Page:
>> While the focus in Washington will be the search for a new general manager and coach, it will also be interesting to see where McPhee lands. Vancouver, where he spent five years as director of hockey operations in the 1990s, is in search of a new general manager. Even if no other GM jobs open up this offseason, McPhee is well respected around the league that a team could look to bring him on in any number of roles.
For his part, McPhee sounds eager to jump back in the fray as soon as the right situation presents itself. It’s worth noting his contract doesn’t expire until July 1, though, so teams will have to seek permission from Washington’s ownership to speak with him before then.
“It’s got to be the right opportunity, obviously, and I’d be delighted if someone picked up the phone,” McPhee said. “The job, for me, it’s got to feed the soul. It’s got to feel good. I’ve got to work with good people. As ownership could tell you, it’s never been about the money for me or any of that stuff. it’s about working with great people and having fun with this. Life’s too short to be any other way. So I’m ready. My wife and I can only walk around the block so many times.
“If there’s another GM’s job in the future and someone gives me an opportunity, I’d love to do it again. And I’d go to Iceland to do it. Doesn’t matter where it is,” McPhee said. “What I’ve learned in this business is, when you’re winning, it’s great. And when you’re losing, it’s not. It’s been a lot of fun managing an NHL team. I’m really, really lucky.”
>> When asked how much autonomy he had as general manager of the Capitals: “I made the decisions.”
>> In expanding upon why he believes the Capitals are in good shape to make a few tweaks and then legitimately fight to be one of the top teams in the league, McPhee didn’t just mention the players but the infrastructure of the organization.
While Washington’s scouting staff and assistant coaches remain for now it’s impossible to predict how many will stay once a new general manager and coach are brought in. Often, people taking over those roles prefer to be able to select at least some of the members of their staffs.
“I’m not exaggerating when I try to explain that this organization is in great shape. We don’t have any bad contracts on the books. Lots of cap space to work with. A great affiliation in Hershey. A whole group of young players coming into the organization,” McPhee said. “We have terrific pro scouts, terrific amateur scouts.… My management style has always been really flat. I’m easy to get to. I’m going to put you in a position and you own it. And you run with it, you become the expert and you tell me what you need and we’ll get it for you. You’re the expert now. If you tell me to tweak something, shift the priorities for scouts in one region over another, move people around a little bit because one area is producing a lot of players and another isn’t, that sort of thing, you’re the experts. Go ahead. We have this self-perpetuating organization now with all the good people. It’s going to do really well.”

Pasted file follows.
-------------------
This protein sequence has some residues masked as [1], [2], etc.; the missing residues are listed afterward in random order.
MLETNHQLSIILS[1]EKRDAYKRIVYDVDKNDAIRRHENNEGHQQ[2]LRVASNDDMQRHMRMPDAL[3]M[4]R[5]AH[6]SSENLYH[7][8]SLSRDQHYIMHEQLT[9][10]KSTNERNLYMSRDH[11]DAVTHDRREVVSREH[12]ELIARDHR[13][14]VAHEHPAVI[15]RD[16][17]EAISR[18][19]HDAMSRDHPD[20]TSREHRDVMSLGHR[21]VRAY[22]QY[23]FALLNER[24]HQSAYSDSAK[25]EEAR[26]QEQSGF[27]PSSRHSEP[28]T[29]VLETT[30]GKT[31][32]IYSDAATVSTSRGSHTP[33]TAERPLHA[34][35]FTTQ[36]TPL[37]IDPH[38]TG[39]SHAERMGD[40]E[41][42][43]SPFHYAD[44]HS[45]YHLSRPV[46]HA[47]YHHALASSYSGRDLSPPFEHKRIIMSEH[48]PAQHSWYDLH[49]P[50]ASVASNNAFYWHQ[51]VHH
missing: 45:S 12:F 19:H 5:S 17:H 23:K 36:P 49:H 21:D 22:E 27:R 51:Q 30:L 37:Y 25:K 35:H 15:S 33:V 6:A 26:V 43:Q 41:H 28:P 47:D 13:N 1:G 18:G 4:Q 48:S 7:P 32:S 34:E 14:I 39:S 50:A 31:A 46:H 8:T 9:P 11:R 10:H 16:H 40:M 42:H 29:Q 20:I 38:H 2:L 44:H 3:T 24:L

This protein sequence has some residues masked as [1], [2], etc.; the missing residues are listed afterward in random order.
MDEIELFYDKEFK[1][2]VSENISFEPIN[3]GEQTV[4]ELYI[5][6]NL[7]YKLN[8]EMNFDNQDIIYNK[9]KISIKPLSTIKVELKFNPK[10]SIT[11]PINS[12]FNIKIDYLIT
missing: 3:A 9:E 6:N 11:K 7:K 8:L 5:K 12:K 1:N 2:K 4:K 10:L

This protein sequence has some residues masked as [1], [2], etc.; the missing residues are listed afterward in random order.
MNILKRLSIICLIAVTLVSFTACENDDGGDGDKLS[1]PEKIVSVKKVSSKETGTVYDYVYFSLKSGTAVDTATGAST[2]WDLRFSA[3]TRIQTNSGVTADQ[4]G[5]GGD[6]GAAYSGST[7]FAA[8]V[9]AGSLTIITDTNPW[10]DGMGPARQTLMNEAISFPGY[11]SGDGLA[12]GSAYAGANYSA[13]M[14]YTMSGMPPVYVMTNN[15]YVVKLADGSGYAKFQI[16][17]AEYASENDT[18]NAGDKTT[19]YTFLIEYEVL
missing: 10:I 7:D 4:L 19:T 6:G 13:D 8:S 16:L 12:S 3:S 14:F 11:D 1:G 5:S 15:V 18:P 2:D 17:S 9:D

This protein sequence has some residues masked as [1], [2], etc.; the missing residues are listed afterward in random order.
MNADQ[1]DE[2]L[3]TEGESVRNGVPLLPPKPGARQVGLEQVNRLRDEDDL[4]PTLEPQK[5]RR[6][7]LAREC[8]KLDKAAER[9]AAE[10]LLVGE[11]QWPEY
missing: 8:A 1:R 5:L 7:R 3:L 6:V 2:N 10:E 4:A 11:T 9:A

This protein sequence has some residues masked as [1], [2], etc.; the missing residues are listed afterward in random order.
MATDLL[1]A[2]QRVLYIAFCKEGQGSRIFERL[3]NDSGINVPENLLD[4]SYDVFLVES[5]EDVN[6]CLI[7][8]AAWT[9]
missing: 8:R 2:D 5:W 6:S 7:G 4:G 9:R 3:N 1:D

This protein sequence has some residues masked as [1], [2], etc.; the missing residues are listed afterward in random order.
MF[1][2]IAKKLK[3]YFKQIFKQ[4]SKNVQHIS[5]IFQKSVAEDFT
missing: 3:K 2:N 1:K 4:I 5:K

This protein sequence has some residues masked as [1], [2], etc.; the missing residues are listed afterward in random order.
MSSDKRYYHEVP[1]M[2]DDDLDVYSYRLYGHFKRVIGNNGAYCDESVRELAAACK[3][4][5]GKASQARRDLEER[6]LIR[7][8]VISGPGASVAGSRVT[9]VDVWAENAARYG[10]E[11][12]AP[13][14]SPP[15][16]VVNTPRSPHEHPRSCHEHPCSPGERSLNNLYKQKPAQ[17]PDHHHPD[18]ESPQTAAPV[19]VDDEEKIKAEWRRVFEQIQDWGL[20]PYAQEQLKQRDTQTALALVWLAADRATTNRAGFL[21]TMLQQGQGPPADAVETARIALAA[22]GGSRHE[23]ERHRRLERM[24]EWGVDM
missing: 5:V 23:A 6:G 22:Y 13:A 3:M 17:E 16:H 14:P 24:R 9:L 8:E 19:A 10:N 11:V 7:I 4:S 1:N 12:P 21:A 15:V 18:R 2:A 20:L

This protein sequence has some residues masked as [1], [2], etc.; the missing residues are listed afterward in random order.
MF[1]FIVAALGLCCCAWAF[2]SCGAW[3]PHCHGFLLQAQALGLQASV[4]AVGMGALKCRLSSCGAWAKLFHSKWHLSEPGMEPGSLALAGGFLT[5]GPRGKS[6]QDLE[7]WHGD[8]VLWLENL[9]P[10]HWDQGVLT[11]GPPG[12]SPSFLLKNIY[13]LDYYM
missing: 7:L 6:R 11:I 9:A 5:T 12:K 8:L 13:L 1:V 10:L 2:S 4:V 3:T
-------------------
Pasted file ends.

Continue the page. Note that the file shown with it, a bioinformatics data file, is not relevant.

>> McPhee was out of town Saturday morning when team president Dick Patrick called to tell him his contract wouldn’t be renewed. The two have become good friends during their time working together.
“Dick called me on Saturday morning and when I saw that it was from the office at 10 o’clock on Saturday morning I said ‘Well this isn’t going to be good news,’” McPhee said. “And it was Dick and he said ‘I don’t have good news.’ And I said ‘Dick, it’s okay. It’s okay. I don’t want you to feel bad about me. Everything’s okay.’ And he was great. He was great. And then Ted called about an hour later.”
>> Over the last two years both McPhee and Adam Oates drew numerous parallels to the Boston Bruins, from Oates’s references about how their fourth line could play in any situation to McPhee talking about the growth of a team that now no one questions as one of the best in the league.
He brought up the Bruins again Monday when asked about why Washington was never able to get over the hump. In the three seasons prior to their Stanley Cup championship in 2011, the Bruins couldn’t get past the second round. They were eliminated in game sevens all three years and in 2010 they squandered a 3-0 series lead to the Flyers en route to elimination.
“They had their adversity,” McPhee said. “But one year they won it. Now they’re comfortable knowing that they’ve got that frame of reference: We’ve done it before and we can do it again.”
He referenced how the Bruins needed overtime of Game 7 against Montreal in the first round to advance in 2011, how so many things could have gone against them but didn’t and they managed to survive.
“They got through it and they won the Cup and now they’ve sort of come of age. The GM’s done a really good job there, it’s a good team. Detroit was that way at one time, they won one and then they got even better,” McPhee said. “We didn’t catch that break. But that doesn’t mean it can’t happen.”
>> The news conference began and ended with McPhee making jokes at his own expense. When he first approached the podium and group of reporters, he quipped
“Should I start by saying ‘fire away’ or is that the wrong terminology?” Then when asked how he would like to be remembered, he reminded everyone gathered – which at that point included a fair number of Capitals staff members – that this wasn’t a funeral.
“Well, I didn’t die, you know. It felt like that a few times,” McPhee said. “But listen, I did the best I could because that’s what you’re supposed to do. I did the best I could. I put everything I had into it so I don’t have any flowery final words other than it’s been a great ride and I feel very, very lucky and fortunate.”
>> Extra Caps reading from The Bog: